The Turban Bus Dispute
Journalist and author Sathnam Sanghera returns to his home town of Wolverhampton where a battle raged over the right to wear the turban on the buses in Enoch Powell's constituency at the time he made his Rivers of Blood speech.
In 1967 Sikh bus driver Tarsem Singh Sandhu returns from his holidays wearing a turban and a beard, both against the uniform regulations. The Wolverhampton Transport Committee insists rules are rules and there will be no exceptions, so Mr Sandhu enlists the help of a Punjabi political party, the Akali Dal, who employ radical tactics. They bus in Sikhs from around the UK for the biggest march in Wolverhampton since the war, and one of their leaders, Sohan Singh Jolly, announces that he will set himself on fire if their demands are not met.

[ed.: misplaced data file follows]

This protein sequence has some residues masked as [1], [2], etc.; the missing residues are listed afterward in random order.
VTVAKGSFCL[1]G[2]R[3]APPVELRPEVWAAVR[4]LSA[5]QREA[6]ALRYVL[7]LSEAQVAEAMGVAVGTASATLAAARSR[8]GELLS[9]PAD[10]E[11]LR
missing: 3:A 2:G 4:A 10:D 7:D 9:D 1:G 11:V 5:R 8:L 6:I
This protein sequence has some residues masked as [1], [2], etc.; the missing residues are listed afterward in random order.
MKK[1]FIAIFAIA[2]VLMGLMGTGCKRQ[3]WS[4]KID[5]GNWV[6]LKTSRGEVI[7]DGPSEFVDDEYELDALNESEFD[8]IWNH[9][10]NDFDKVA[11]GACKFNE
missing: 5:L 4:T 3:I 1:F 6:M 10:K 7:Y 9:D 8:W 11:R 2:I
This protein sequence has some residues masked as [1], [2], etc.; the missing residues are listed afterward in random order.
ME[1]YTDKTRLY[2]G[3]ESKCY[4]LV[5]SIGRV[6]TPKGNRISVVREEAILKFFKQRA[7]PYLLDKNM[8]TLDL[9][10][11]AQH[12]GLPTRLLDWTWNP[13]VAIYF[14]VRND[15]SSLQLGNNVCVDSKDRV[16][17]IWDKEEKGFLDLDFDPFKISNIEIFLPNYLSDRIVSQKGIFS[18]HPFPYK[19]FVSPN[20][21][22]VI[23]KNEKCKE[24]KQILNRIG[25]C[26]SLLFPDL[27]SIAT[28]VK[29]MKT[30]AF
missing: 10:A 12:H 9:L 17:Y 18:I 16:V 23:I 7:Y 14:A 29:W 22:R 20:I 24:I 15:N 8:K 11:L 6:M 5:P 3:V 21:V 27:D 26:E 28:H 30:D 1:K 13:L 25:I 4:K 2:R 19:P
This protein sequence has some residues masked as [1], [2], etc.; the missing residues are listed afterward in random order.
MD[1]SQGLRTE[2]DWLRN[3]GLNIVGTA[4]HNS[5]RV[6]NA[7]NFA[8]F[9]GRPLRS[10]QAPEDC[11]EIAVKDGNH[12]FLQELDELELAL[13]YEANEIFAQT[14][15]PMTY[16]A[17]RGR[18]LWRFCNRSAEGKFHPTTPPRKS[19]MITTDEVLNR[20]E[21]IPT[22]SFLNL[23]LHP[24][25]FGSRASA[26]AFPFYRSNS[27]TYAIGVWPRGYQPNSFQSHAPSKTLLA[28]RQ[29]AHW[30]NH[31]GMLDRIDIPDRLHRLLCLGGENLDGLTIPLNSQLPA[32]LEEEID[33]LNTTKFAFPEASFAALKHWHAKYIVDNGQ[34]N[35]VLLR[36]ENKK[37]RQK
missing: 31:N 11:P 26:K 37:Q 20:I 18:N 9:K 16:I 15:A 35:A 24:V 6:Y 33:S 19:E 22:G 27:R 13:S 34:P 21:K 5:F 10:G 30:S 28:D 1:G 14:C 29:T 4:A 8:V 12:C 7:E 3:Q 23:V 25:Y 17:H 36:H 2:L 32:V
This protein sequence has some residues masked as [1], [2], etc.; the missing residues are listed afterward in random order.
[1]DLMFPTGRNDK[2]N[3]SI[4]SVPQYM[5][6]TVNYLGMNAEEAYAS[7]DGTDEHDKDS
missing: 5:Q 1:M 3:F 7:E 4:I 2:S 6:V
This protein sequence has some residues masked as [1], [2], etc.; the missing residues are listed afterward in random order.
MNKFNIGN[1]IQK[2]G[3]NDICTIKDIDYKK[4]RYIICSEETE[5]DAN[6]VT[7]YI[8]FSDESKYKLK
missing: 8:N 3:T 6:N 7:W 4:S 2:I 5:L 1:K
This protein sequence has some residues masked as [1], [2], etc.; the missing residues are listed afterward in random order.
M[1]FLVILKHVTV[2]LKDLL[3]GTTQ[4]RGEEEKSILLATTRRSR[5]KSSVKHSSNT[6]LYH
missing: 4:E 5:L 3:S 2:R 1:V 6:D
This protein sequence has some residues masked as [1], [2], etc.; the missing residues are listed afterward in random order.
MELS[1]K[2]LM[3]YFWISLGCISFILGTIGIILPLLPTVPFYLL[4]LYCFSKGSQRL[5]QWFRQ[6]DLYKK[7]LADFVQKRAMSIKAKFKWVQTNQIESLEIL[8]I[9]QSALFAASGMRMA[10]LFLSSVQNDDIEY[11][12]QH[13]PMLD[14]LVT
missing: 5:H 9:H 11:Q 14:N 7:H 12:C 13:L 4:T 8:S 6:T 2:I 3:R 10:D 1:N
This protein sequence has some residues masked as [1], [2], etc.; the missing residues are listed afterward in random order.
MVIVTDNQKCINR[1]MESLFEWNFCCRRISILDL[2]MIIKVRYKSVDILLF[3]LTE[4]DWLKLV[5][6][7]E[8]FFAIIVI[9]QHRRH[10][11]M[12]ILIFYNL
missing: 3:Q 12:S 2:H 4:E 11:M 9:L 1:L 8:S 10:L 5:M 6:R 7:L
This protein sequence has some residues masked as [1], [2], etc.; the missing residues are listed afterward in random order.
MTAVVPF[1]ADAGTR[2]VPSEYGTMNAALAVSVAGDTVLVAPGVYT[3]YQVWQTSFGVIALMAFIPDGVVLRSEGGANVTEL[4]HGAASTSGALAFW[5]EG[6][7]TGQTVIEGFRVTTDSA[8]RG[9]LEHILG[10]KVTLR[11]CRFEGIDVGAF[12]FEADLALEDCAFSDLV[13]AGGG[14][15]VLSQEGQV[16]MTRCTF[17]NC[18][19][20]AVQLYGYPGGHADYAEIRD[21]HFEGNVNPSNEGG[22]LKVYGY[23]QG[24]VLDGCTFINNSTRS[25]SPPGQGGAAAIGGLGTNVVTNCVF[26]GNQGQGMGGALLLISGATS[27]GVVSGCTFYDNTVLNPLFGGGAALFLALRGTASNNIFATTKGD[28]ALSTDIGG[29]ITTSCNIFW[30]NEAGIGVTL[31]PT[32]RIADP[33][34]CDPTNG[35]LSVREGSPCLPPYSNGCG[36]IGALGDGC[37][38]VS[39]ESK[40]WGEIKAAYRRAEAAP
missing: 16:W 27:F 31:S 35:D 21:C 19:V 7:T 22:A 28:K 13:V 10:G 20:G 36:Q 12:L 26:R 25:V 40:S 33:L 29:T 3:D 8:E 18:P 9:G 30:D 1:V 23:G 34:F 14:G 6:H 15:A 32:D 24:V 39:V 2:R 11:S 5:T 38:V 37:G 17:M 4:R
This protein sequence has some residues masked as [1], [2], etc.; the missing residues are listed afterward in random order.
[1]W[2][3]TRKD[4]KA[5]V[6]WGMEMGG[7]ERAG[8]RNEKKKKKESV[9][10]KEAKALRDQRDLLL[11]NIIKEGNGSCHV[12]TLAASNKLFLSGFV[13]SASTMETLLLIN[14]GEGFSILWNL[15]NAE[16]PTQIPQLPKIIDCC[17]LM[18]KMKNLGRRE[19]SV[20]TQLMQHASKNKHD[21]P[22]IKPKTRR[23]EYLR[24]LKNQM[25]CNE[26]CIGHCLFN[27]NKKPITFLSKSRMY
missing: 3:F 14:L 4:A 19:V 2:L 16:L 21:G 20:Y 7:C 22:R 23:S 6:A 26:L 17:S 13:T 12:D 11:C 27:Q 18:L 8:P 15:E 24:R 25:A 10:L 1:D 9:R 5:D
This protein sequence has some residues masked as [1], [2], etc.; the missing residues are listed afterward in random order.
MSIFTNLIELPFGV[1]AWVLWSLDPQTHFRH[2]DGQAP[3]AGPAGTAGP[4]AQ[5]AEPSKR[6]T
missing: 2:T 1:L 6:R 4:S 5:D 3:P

Right in the middle of the dispute, Enoch Powell makes his infamous Rivers of Blood speech, specifically citing the Sikh campaign as a dangerous example of communalism, where religious or ethnic groups seek special rights that threaten the very fabric of society.
Sathnam Sanghera discovers the real story behind the dispute with surprising revelations that shed light on the history of race relations in the UK.